Part 2 of 3 on the Future of Transportation and the Internet of Things
In my last post, I talked about the simplicity of the electric engine compared to the internal combustion engine – and how this changes everything. From climate to the structure of the auto industry to the way we store, manage, and distribute energy – electric cars are having tremendous impact.
But what I left out of that discussion was the Internet of Things.
The fact is, most electric cars are connected cars – connected through the Internet of Things. This means that sensors in the car constantly communicate with mission control (the manufacturer), sending data on the status of components in real time.
By analysing this data, especially in context of historical data, mission control can predict component failure before it happens. For electric vehicles – with engines that already need far less repair than traditional internal combustion engines – this only increases reliability further.
But what’s more, IoT-connected cars also increase convenience. For example, after realising component failure is imminent, your car could also trigger a work order at the dealership to resolve the issue – while ensuring the needed replacement part is in stock when you roll in. And if the car is autonomous, it could drive itself to be repaired while you are at work, and return ready to drive you home once the repair is completed. Speaking of autonomous….
Autonomous and safe
Connectedness is also what makes autonomous vehicles possible. And while some people may distrust driverless cars; the data shows that they’re safer than the self-driven sort – at least according to a report of the U.S. National Highway Traffic Safety Administration (NHTSA).
Back in May 2016, a Tesla Model S sedan in Autopilot collided with a semi-truck in Florida, killing the driver (or passenger in this case?) – 40-year-old Joshua Brown. The car, apparently, crashed into the truck, passed under the trailer, and kept driving for some distance – only coming to a stop after crashing through two fences and into a pole.
As a result of this incident, the NHTSA conducted an investigation resulting in a report that largely exonerated Tesla. In fact, the report says that after the introduction of Autosteer – a component of the Autopilot system – Tesla’s crash rate dropped by 40%.
The accident in question happened when the semi-truck took a left-hand turn into oncoming traffic. The reason the Tesla did not detect such a large object in its path is because it could not distinguish the white color of the trailer from the bright white Florida sky in background.
Reportedly, Tesla has since analyzed the crash data from this accident, identified the problem, and made fixes to the operating system on which its fleet operates. Perhaps it’s premature to declare the problem solved – but the idea at play here is an interesting one indeed when considering the potential for connected cars and the IoT.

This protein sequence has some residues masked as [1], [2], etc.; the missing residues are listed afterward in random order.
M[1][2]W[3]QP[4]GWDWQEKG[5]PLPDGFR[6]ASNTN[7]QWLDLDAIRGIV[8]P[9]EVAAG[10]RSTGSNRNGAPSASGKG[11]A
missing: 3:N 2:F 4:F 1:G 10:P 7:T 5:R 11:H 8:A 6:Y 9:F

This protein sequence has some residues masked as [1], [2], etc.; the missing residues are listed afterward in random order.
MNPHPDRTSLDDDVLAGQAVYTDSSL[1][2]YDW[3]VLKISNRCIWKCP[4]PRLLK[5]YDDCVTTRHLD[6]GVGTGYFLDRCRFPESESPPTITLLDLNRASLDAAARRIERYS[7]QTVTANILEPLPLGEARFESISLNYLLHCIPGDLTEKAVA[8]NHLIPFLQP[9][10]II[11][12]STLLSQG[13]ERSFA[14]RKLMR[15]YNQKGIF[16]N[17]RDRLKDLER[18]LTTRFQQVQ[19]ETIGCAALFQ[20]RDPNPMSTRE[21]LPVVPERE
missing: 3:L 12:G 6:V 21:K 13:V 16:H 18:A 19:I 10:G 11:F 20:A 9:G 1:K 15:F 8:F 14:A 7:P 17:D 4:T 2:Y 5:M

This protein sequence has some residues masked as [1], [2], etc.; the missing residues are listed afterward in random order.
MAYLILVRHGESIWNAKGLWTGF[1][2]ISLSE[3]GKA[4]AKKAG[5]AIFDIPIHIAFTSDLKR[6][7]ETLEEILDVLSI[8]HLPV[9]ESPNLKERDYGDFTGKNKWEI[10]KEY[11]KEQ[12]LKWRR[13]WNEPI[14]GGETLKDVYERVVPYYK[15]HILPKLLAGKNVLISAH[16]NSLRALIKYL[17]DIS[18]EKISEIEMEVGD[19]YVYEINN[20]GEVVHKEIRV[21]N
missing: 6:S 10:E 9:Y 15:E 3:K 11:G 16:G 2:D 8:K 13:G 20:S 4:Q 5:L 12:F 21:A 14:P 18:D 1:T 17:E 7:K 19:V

What this scenario shows is a learning platform in action. Because all of its cars are connected on a single platform, Tesla has access to a tremendous amount of driver data that it can analyze to continuously improve product safety. I don’t know exactly how the analysis proceeded in this particular case, but one can certainly envision the use of machine learning technology to continuously analyze patterns and introduce safety improvements on the fly – making the self-learning driving platform a reality.
A future in which autonomous vehicles are not only viable but safer than self-driven cars will result in disruptions beyond those I’ve indicated for electric engines.
Take the insurance industry, for example. With fewer accidents comes lower risk – leading to lower insurance premiums. And in a future where most cars on the road are autonomous – connected and controlled via IoT – the insurable entity itself will likely shift from the driver (who is now a passenger) to the operator of the network (presumably the manufacturer). Certainly, if you decide you wish to drive your car yourself, your insurance will be significantly more expensive than the insurance for an autonomous vehicle.
Of course, if autonomous cars can get where they’re going without a driver, why even bother owning a car? Why not just call up the ride when you need it – Uber style?
One result would be optimal asset utilization – where cars that are far less likely to breakdown can be used on an almost 24×7 basis by spreading usage across individuals. This would mean we’d need far less cars on the road – which would alleviate congestion. It would also hit the auto industry with dramatically lower sales volume.
And with fewer cars on the road – cars that are in use almost all the time – we’d have less use for parking. This would have tremendous impact on the global parking industry. An industry which generates approximately $20 billion annually.
Beyond industry disruption, less need for parking would open up tremendous urban space in the form of unused lots and garages. Maybe this would mean more populous cities with room to build for more people to live more comfortably without traffic congestion or pollution. Or how about using some of the space for indoor vertical farming using hydroponics technology and LED lights to grow more food and feed more people? Of course, this is already happening. But that’s a blog for another time.
Photo credit Nicole Galpern
(Cross-posted @ Tom Raftery's Internet of Things)